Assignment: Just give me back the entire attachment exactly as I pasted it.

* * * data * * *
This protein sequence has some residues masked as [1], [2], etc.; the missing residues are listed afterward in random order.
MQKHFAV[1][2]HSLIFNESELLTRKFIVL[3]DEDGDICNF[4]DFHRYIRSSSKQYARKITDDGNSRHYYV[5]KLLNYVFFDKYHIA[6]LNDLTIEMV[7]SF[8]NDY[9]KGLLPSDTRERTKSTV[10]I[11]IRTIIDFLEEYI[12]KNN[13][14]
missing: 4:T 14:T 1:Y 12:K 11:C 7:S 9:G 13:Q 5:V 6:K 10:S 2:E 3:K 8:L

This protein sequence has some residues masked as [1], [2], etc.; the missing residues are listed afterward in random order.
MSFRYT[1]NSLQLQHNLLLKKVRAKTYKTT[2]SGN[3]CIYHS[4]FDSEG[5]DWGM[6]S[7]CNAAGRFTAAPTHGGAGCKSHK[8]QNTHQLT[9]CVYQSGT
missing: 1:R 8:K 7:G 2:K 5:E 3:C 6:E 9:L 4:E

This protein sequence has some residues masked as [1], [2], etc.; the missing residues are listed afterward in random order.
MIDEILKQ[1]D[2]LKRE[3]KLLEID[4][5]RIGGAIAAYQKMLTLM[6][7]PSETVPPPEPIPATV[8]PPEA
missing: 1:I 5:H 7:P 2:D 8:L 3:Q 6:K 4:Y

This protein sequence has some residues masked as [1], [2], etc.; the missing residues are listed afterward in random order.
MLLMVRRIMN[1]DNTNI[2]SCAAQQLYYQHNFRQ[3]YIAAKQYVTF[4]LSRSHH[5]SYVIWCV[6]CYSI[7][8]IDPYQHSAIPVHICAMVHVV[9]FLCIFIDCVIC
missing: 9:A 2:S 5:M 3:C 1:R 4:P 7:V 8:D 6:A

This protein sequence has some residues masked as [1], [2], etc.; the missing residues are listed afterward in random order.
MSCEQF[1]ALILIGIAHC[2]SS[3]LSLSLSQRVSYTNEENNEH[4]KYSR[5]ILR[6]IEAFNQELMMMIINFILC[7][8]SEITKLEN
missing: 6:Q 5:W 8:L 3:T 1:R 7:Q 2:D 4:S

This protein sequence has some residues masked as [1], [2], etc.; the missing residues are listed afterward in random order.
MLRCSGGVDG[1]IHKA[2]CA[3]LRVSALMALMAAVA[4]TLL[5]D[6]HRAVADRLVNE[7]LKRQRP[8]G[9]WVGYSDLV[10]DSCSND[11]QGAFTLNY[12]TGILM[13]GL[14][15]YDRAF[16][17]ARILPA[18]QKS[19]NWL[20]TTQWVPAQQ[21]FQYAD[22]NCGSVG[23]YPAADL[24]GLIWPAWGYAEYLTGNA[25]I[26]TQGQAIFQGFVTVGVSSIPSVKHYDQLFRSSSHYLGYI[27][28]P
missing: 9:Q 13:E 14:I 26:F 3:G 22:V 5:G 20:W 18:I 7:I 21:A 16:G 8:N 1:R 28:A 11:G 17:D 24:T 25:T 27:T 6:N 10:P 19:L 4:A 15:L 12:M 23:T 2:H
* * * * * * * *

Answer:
This protein sequence has some residues masked as [1], [2], etc.; the missing residues are listed afterward in random order.
MQKHFAV[1][2]HSLIFNESELLTRKFIVL[3]DEDGDICNF[4]DFHRYIRSSSKQYARKITDDGNSRHYYV[5]KLLNYVFFDKYHIA[6]LNDLTIEMV[7]SF[8]NDY[9]KGLLPSDTRERTKSTV[10]I[11]IRTIIDFLEEYI[12]KNN[13][14]
missing: 4:T 14:T 1:Y 12:K 11:C 7:S 9:G 13:Q 5:V 6:K 10:S 2:E 3:K 8:L

This protein sequence has some residues masked as [1], [2], etc.; the missing residues are listed afterward in random order.
MSFRYT[1]NSLQLQHNLLLKKVRAKTYKTT[2]SGN[3]CIYHS[4]FDSEG[5]DWGM[6]S[7]CNAAGRFTAAPTHGGAGCKSHK[8]QNTHQLT[9]CVYQSGT
missing: 1:R 8:K 7:G 2:K 5:E 3:C 6:E 9:L 4:E

This protein sequence has some residues masked as [1], [2], etc.; the missing residues are listed afterward in random order.
MIDEILKQ[1]D[2]LKRE[3]KLLEID[4][5]RIGGAIAAYQKMLTLM[6][7]PSETVPPPEPIPATV[8]PPEA
missing: 1:I 5:H 7:P 2:D 8:L 3:Q 6:K 4:Y

This protein sequence has some residues masked as [1], [2], etc.; the missing residues are listed afterward in random order.
MLLMVRRIMN[1]DNTNI[2]SCAAQQLYYQHNFRQ[3]YIAAKQYVTF[4]LSRSHH[5]SYVIWCV[6]CYSI[7][8]IDPYQHSAIPVHICAMVHVV[9]FLCIFIDCVIC
missing: 9:A 2:S 5:M 3:C 1:R 4:P 7:V 8:D 6:A

This protein sequence has some residues masked as [1], [2], etc.; the missing residues are listed afterward in random order.
MSCEQF[1]ALILIGIAHC[2]SS[3]LSLSLSQRVSYTNEENNEH[4]KYSR[5]ILR[6]IEAFNQELMMMIINFILC[7][8]SEITKLEN
missing: 6:Q 5:W 8:L 3:T 1:R 7:Q 2:D 4:S

This protein sequence has some residues masked as [1], [2], etc.; the missing residues are listed afterward in random order.
MLRCSGGVDG[1]IHKA[2]CA[3]LRVSALMALMAAVA[4]TLL[5]D[6]HRAVADRLVNE[7]LKRQRP[8]G[9]WVGYSDLV[10]DSCSND[11]QGAFTLNY[12]TGILM[13]GL[14][15]YDRAF[16][17]ARILPA[18]QKS[19]NWL[20]TTQWVPAQQ[21]FQYAD[22]NCGSVG[23]YPAADL[24]GLIWPAWGYAEYLTGNA[25]I[26]TQGQAIFQGFVTVGVSSIPSVKHYDQLFRSSSHYLGYI[27][28]P
missing: 9:Q 13:E 14:I 26:F 3:G 22:V 5:G 20:W 18:I 7:I 21:A 16:G 8:N 1:R 28:A 11:G 17:D 24:T 25:T 27:T 6:N 10:P 19:L 4:A 15:L 12:M 23:T 2:H